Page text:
How does a chameleon change colors?

We humans have the ability to hide emotions, but chameleons wear their hearts on their sleeves.

Chameleon from Madagascar, living in the Masoala hall of the Zürich zoo, via Flickr user Tambako The Jaguar.

Chameleons actually don’t change their colors to match their surroundings. They change colors in order to communicate. They flash an array of patterns and shades mainly to show their moods and intentions, much as we humans use our facial expressions.

We humans mostly have control over whether we look angry or happy. Chameleons, on the other hand, wear their hearts on their sleeves. A chameleon’s color at any given time is based on complex interactions between its hormones and pigment cells. This hormonal reaction can be triggered by a number of factors, such as sickness or the presence of a competitor.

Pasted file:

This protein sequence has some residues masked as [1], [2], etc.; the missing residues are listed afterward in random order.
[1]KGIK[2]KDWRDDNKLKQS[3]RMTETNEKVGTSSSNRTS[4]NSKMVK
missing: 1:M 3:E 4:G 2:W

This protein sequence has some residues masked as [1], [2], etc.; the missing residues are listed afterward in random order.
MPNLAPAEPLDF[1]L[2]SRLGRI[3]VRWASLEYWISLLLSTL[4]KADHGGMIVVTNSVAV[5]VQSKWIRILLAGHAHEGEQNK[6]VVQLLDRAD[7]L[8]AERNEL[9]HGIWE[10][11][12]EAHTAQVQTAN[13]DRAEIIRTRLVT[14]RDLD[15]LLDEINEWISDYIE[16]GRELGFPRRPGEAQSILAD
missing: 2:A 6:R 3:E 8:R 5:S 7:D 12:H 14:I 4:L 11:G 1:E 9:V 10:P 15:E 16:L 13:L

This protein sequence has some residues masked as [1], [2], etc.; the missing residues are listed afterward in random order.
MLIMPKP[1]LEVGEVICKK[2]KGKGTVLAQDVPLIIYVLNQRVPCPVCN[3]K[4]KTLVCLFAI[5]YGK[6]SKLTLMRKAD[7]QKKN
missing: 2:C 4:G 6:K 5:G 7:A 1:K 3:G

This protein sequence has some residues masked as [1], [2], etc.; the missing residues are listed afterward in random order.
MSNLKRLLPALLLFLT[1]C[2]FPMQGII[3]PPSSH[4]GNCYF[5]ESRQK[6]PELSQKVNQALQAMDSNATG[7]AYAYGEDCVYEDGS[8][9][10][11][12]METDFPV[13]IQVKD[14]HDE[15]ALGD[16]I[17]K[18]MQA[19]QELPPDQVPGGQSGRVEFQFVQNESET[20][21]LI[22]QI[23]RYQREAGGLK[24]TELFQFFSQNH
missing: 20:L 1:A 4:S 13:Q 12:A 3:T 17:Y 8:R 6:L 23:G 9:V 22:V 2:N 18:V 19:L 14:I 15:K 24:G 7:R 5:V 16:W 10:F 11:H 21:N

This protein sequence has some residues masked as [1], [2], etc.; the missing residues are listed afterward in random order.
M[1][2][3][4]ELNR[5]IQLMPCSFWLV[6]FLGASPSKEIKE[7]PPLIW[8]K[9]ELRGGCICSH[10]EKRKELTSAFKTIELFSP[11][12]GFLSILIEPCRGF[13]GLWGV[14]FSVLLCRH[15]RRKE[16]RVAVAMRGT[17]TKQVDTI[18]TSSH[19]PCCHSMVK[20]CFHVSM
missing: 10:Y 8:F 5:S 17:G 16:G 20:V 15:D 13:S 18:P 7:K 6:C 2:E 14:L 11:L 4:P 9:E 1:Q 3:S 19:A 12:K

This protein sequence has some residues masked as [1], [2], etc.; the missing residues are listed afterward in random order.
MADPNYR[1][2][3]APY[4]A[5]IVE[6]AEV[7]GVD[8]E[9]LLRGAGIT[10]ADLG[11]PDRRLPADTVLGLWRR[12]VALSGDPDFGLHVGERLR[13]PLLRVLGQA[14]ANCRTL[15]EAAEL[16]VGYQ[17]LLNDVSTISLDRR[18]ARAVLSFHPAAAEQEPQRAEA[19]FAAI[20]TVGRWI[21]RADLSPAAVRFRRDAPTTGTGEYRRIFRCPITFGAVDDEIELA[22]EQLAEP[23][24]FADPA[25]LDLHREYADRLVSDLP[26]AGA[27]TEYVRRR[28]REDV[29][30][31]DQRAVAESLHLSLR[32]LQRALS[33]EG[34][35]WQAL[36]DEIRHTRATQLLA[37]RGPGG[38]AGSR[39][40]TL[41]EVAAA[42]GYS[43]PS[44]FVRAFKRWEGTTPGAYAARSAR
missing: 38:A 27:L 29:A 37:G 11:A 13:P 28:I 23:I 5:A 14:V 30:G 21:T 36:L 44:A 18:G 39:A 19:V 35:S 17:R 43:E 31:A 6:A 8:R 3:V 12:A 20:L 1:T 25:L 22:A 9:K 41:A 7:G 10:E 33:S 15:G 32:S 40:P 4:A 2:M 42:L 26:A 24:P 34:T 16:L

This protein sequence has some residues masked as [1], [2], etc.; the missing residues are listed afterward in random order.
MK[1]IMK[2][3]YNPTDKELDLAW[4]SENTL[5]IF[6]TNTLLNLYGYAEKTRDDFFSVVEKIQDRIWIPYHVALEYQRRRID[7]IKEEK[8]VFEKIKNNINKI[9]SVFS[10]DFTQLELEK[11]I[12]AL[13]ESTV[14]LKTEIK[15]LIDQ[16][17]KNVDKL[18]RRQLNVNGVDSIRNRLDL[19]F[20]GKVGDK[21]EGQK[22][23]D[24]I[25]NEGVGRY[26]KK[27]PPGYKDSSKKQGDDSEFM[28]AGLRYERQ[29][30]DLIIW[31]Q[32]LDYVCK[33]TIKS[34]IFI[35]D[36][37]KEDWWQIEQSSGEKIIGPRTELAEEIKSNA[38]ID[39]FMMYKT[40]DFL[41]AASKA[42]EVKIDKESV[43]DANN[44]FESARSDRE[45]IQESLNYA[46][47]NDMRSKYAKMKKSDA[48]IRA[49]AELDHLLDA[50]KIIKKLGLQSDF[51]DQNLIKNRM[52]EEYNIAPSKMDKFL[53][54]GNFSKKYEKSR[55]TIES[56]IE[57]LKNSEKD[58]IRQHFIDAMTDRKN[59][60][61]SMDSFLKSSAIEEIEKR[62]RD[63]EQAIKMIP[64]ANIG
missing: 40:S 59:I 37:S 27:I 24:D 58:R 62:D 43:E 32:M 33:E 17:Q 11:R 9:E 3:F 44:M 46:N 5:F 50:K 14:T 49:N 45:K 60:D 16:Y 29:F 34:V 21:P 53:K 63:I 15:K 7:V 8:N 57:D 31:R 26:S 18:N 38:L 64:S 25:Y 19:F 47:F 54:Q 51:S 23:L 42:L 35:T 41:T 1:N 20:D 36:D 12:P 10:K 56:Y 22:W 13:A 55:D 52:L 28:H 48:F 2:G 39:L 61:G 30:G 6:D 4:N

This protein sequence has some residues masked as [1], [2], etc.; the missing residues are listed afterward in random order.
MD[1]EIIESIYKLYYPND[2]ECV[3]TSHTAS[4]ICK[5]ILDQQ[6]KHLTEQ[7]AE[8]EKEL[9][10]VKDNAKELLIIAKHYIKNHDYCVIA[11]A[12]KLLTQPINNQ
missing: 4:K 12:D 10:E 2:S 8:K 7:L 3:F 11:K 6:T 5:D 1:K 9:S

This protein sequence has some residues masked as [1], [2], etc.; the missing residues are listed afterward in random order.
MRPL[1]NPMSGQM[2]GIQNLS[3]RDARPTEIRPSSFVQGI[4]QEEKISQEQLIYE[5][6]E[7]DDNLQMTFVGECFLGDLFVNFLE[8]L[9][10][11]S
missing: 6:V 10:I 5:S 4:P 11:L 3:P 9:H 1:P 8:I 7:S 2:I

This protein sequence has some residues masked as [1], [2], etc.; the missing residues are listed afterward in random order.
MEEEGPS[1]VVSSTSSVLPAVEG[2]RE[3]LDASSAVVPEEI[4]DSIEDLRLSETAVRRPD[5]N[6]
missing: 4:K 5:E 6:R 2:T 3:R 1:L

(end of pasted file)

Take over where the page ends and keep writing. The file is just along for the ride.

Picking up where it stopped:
Male chameleons, for example, display their color signals either as war paint to scare off a rival, or as a bouquet of flowers, to court a mate. Females, on the other hand, have their own distinctive palette to show whether or not they’re available.

When a chameleon changes color, it’s likely to become more visible, not less. Its transformation isn’t so much a camouflage as a coded message.

Chameleons do have some tricks to hide within their environments, but they don’t involve color. Their bodies are just about all lung, so they can squeeze themselves thin and hide behind small sticks.